Ask Different is a question and answer site for power users of Apple hardware and software. Join them; it only takes a minute:

Sign up
Here's how it works:
  1. Anybody can ask a question
  2. Anybody can answer
  3. The best answers are voted up and rise to the top

I often use the +O shortcut in bash (from "Learning the bash Shell"):

[G]o back to [a command in history] and press +O instead of . This will execute the command and bring up the next command in the history file. Press +O again to enter this command and bring up the next one.

It seems this shortcut is not available on OS X; +O simply does nothing. A web search turns up the suggestion to use the ! bash builtin, but I don't see how I can accomplish the same thing as +O with it.

Is it possible to somehow get +O behavior in on OS X?

share|improve this question
up vote 8 down vote accepted

+O is, for some reason (probably having to do with it being used for flow control on some kinds of serial connections) set to be discarded by the terminal driver (i.e. not, but the part of the OS between it and the shell). You can get rid of this with the command stty discard undef. To make this change permanent, add this command to your .bash_profile and .bashrc files.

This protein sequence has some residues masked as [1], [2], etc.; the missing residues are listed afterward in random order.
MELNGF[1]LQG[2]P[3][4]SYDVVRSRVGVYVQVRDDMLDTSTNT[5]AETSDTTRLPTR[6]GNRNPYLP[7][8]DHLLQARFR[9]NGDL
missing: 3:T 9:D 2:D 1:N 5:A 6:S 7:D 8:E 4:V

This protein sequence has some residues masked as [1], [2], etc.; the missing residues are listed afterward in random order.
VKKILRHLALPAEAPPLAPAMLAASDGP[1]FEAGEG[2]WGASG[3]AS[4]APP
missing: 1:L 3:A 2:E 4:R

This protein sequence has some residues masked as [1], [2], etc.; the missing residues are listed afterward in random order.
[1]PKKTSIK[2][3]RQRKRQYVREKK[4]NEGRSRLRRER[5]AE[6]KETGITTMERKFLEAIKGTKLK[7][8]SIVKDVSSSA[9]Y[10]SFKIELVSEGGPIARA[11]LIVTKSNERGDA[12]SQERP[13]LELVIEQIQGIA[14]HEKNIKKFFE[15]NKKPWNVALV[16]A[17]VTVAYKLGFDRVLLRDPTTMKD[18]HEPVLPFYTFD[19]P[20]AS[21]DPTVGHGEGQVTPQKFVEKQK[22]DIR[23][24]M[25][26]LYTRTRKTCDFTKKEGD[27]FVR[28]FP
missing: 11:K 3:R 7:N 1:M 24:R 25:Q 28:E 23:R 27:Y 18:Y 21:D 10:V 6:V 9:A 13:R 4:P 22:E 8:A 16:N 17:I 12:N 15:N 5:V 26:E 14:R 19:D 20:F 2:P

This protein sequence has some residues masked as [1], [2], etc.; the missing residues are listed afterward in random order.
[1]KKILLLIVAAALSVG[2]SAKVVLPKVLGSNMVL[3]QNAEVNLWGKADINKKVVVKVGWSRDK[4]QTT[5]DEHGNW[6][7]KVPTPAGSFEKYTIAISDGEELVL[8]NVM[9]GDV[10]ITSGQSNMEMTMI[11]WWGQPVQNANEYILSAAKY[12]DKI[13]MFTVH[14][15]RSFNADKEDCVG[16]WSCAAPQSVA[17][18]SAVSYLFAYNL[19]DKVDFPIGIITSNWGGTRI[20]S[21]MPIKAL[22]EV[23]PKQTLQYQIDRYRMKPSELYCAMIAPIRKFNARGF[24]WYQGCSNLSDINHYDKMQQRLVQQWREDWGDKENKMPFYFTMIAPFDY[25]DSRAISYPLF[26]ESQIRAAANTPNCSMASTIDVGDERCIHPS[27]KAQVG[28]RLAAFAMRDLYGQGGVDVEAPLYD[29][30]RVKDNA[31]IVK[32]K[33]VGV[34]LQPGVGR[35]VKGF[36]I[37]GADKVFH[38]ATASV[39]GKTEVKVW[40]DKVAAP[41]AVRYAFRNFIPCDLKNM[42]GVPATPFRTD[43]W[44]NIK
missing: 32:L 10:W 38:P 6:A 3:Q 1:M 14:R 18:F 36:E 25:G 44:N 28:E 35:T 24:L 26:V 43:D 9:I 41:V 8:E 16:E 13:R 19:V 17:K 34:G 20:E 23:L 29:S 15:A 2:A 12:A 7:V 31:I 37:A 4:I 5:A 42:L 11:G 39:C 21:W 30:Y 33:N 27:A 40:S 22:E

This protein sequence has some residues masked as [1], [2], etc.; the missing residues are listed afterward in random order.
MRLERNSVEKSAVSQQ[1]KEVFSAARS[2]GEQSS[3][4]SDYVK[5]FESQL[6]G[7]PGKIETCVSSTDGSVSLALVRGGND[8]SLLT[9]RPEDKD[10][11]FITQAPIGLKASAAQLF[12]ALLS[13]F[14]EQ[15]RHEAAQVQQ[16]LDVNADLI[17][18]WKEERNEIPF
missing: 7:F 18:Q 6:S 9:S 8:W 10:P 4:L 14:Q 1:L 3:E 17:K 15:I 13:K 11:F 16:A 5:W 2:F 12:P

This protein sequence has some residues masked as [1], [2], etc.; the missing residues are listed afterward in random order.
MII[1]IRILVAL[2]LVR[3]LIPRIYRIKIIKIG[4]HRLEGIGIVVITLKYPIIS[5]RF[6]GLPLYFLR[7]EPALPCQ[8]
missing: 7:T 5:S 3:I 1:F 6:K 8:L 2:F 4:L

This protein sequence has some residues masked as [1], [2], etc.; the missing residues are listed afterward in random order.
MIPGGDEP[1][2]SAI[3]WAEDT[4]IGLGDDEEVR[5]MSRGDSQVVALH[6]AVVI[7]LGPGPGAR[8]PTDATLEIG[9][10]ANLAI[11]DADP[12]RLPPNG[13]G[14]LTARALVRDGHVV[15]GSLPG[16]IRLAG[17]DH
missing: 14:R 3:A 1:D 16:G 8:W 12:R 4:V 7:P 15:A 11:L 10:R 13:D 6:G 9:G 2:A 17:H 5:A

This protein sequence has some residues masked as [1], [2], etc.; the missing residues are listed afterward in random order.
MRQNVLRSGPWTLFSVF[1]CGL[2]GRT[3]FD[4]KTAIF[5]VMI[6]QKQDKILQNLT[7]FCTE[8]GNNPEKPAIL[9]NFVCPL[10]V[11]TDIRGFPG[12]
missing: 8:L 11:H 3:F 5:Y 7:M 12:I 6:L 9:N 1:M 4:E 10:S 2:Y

share|improve this answer
Thanks for the tip, that did it! – Mike Mazur Oct 18 '10 at 13:02

man bash might help. The "READLINE" and "Readline Key Bindings" talk about binding the key presses available and how to set up readline's defaults.

Also Bash Emacs Editing Mode Cheat Sheet and Working Productively in Bash's Vi Command Line Editing Mode (with Cheat Sheet) are good for figuring out what keypress does what if you are using vi mode instead of the default emacs. In either case bind -P | grep found will show you what key combinations are configured in vi mode and bind -P will show everything available.

share|improve this answer
Wow, I had no idea there was vi-mode available in bash! This is beyond sweet. Thanks! – Mike Mazur Oct 18 '10 at 13:07
I felt the same way when I discovered it was available. – Greg Oct 19 '10 at 7:29
me too me too :) – Robert S Ciaccio Dec 4 '10 at 6:58

Your Answer


By posting your answer, you agree to the privacy policy and terms of service.

Not the answer you're looking for? Browse other questions tagged or ask your own question.